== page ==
Investors want better climate risk disclosure, says study
Institutional investors want companies to report more about their climate risk, according to a new study from a researcher at The University of Texas at Austin.
"There has been an ongoing debate about the differences between mandatory and voluntary disclosure. Our work suggests that the current largely voluntary reporting regime does not enable fully informed climate-related investment decisions," said Laura Starks, a finance professor at the McCombs School of Business. "Our study shows that mandatory disclosure does have an effect on investors' decisions."
The study was selected as the Editor's Choice paper in The Review of Financial Studies.
The survey of investors by Starks and her co-authors—Emirhan Ilhan of the National University of Singapore, Philipp Krueger of the University of Geneva and Zacharias Sautner of the Frankfurt School of Finance & Management—found:
- 79% consider climate risk disclosure to be at least as important as financial disclosure, while almost one-third consider it more important.
- 67% think existing company disclosures are not precise enough.
- 73% believe that standardized and mandatory climate risk reporting is necessary.
"The disclosures can be costly for companies," she said. "Our evidence shows there are situations where they don't appear to demand all disclosures from all firms because of the costs."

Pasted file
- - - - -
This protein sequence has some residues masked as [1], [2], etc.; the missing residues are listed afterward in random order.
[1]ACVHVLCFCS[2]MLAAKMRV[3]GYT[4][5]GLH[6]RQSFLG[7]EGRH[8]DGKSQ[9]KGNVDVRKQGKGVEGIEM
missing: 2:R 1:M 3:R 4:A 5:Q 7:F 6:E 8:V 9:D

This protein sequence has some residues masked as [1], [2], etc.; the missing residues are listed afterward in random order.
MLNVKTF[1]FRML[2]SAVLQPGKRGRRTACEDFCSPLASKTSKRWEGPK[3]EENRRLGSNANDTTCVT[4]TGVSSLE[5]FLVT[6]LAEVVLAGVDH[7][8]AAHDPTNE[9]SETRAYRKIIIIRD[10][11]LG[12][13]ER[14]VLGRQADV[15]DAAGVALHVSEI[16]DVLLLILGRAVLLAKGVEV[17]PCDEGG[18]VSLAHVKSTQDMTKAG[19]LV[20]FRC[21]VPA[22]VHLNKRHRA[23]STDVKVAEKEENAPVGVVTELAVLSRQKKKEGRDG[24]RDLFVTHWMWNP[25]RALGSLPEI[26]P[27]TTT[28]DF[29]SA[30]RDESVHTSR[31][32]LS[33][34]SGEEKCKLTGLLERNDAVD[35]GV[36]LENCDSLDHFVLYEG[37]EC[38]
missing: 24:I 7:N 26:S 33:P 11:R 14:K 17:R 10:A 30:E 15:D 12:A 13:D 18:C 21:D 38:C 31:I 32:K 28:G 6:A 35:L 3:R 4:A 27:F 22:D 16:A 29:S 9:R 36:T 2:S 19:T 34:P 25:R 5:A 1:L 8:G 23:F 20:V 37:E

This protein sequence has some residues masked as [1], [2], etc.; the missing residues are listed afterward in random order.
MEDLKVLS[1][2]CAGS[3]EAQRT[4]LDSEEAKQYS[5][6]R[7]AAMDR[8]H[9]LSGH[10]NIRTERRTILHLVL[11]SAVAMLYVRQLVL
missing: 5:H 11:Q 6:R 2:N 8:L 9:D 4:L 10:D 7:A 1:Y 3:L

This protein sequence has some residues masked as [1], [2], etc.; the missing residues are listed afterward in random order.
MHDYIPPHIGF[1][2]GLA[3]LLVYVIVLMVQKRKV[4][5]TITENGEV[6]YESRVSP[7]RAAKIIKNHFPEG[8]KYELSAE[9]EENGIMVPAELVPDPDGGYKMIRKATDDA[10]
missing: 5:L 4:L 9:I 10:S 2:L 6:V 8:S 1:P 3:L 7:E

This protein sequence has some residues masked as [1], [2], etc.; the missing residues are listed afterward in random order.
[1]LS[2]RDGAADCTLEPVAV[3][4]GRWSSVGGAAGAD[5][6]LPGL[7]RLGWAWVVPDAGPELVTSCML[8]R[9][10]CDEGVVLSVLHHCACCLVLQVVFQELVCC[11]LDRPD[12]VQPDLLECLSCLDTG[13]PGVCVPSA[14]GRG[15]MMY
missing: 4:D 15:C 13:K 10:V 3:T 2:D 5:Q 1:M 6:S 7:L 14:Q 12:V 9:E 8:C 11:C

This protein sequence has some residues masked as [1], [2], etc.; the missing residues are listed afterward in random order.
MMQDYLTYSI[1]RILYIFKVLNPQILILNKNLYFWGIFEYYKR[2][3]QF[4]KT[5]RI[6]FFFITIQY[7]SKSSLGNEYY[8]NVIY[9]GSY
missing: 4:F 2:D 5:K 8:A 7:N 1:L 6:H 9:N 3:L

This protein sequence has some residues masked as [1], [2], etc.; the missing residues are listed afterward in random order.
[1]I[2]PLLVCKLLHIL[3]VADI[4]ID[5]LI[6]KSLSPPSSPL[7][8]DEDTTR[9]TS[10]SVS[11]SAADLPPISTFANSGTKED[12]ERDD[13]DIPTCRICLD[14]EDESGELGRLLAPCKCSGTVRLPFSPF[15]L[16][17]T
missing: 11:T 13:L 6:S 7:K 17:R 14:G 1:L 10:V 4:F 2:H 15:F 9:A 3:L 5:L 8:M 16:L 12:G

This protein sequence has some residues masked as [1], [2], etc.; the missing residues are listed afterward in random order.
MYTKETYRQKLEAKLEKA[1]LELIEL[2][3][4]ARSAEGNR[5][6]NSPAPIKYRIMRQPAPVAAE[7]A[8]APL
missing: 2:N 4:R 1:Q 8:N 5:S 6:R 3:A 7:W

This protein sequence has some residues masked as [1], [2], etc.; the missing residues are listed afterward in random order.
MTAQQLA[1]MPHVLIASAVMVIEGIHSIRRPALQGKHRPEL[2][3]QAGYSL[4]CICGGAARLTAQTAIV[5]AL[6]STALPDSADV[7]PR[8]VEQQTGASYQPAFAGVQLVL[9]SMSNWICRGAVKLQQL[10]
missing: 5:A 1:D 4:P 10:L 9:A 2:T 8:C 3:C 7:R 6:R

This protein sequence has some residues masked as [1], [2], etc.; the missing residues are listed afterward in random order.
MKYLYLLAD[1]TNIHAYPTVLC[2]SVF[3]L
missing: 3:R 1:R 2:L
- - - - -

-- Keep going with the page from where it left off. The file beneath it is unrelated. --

To support the survey findings, the researchers also looked at data from CDP (formerly known as the Carbon Disclosure Project), which surveys companies every year about climate risks. They found that companies disclosed risks more fully if they had higher percentages of ownership from climate-conscious institutional investors.
"Climate risk disclosure is financially material to the majority of institutional investors," Starks said.
More information: Emirhan Ilhan et al, Climate Risk Disclosure and Institutional Investors, The Review of Financial Studies (2023). DOI: 10.1093/rfs/hhad002
Journal information: Review of Financial Studies
Provided by University of Texas at Austin